Imagine if, right after A Nightmare on Elm Street, Wes Craven took a directorial detour and started making animated sci-fi video game adaptations. Or what if Dario Argento, sick of stylized giallos and fever dream frightmares, decided to give up on macabre and instead make slick sex comedies. That’s what it was like back in 1992, when after helming the third Evil Dead film (Army of Darkness), a certain fright film icon named Sam Raimi decided to branch out beyond the scary movie arena. With a western (The Quick and the Dead), a thriller (A Simple Plan), and an ode to baseball (For the Love of the Game) under his belt, it looked like Raimi would never come back to terror. Even 2000’s quasi-chiller The Gift seemed to signify the end of his direct association with dread.
Of course, he’s never really left, even if he has spent the last nine years moving a certain webslinger around his vast comic book superhero canvas. As a producer, Raimi was responsible for cementing J-horror’s fandom West with his Grudge remake. He also used his Ghost House production and distribution label to bring more independent and b-movie style fear to the big screen. But with Spider-man taking up most of his time, it looked like Raimi would never return to the balls-out in your face freak show repulsion of his earlier, scarier films. Now he’s back - at least temporarily - to the artform that made his legend, and all indications are that his May release - Drag Me to Hell - is a rock ‘em, sock ‘em return to form.
The recently released trailer couldn’t be more timely. Alison Lohman plays an account executive at a small bank, making loans and other money oriented decisions. When a lack of cut throat careering threatens her chances at a key promotion, she doubles up and denies an extension on an old gypsy’s refinanced mortgage. As they say in the action ads, B…I…G…M…I…S…T…A…K…E. Lohman is cursed by the crazy old coot, forever to be haunted by a Terminator-like demon with only one goal - to drag the young woman right down to the very bowels of Satan himself. With bubbly boyfriend Justin Long providing the necessary skeptics perspective, and a whole lot of creepy, atmospheric set-ups, this could be something really special. Early word from a recent Midnight screening at SXSW seems to indicate as much.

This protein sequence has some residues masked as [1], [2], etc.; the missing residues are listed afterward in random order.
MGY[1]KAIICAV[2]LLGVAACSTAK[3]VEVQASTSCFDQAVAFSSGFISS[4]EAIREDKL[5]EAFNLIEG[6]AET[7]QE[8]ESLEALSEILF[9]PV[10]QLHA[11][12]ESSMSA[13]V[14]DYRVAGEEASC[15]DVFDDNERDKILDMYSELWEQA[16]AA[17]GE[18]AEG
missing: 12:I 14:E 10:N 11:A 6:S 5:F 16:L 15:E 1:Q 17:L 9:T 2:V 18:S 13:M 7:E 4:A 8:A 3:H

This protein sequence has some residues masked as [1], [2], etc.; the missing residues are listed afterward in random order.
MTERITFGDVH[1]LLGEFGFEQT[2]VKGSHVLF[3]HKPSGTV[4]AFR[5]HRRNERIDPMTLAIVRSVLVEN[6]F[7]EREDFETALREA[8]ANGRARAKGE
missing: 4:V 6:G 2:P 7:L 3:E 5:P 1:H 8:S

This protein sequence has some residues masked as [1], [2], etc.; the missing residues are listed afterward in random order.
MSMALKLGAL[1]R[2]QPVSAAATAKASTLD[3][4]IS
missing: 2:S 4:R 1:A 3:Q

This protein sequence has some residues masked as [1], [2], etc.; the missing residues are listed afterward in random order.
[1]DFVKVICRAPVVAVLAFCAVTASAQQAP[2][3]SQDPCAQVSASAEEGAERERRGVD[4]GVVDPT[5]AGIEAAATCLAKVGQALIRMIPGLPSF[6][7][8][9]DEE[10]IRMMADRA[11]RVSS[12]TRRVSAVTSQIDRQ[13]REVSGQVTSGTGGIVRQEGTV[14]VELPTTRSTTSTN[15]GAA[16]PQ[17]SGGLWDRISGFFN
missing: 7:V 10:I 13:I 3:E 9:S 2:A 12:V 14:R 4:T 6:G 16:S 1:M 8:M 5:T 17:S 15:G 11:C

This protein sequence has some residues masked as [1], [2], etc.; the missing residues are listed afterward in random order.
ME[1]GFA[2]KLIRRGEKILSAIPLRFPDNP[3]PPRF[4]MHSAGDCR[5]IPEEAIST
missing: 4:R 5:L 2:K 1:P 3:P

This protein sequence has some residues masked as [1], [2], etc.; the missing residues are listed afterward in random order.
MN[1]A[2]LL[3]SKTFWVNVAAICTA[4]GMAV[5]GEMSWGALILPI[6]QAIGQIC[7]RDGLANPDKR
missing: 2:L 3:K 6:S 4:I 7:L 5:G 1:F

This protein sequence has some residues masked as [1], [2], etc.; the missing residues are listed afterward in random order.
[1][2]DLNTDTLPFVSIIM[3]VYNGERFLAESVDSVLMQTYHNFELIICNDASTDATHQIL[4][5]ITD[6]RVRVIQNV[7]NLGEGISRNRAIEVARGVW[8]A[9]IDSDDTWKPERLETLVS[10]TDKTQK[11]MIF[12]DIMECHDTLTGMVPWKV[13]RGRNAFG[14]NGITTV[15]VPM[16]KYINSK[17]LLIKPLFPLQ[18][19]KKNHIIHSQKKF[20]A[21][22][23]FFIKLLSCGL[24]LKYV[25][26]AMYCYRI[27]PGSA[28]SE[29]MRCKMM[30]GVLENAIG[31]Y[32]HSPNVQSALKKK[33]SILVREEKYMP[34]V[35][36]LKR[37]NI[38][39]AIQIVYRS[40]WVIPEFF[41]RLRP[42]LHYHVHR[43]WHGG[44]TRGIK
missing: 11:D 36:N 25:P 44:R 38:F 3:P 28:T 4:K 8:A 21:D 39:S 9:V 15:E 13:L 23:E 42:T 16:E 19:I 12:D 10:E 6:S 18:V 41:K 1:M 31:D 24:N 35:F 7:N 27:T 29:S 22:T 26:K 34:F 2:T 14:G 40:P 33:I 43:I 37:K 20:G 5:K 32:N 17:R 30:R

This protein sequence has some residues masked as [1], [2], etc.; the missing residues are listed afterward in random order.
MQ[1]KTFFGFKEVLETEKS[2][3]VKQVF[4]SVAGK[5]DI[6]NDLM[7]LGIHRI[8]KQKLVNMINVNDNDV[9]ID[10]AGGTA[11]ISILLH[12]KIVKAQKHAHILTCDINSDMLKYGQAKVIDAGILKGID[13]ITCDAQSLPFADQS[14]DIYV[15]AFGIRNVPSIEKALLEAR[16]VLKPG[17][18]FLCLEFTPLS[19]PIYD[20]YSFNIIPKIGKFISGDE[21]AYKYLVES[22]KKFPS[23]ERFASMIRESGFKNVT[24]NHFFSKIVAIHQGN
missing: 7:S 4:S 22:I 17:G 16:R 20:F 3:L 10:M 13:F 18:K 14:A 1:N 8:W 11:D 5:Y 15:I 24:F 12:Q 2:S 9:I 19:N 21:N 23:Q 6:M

And that’s great news for us certified Raimaniacs. Ever since Bruce Campbell woke up in the post-apocalyptic future, the victim of his own inability to remember the Necronomicon‘s vital magic words (AoD fans know what I’m talking about, right?), we’ve been praying for something, anything that would remind us of the visceral thrill and sidewinder chill of the original Evil Dead. We’d even accept some of the masterful, shivers meets slapstick lunacy of the re-sequel-boot Evil Dead 2. But with Plan and Gift offering little in the way of true terror, it seemed like the fright facet of the Raimi career arc was dead and buried. Even the man himself poo-poo’ed the notion of returning to the genre, consistently arguing against ideas like Evil Dead 4 (though he’s apparently producing a remake).
Still, this begs the question about expectations and box office returns. As with any niche audience, Raimaniacs can only bring so much dosh to the cinematic coffers, and when you look at the director’s career in totality, more fans probably know him from his work on Spidey than anything else. Remember, he’s been out of traditional horror since 1992. That means, a 17 year old lover of all things Marvel might not know that Raimi even made fright flicks. Even worse, the true demo for something like Drag Me to Hell - 15 to 25, weren’t even BORN when Evil Dead (1981) came out. On the plus side, cable channels like Sci-Fi and AMC have made a mint off of endless repeats of the Dead‘s third Medieval monster mash-up. Additionally, Anchor Bay has revamped and re-released the first two films so many times on DVD that most admirers have had a chance to catch up.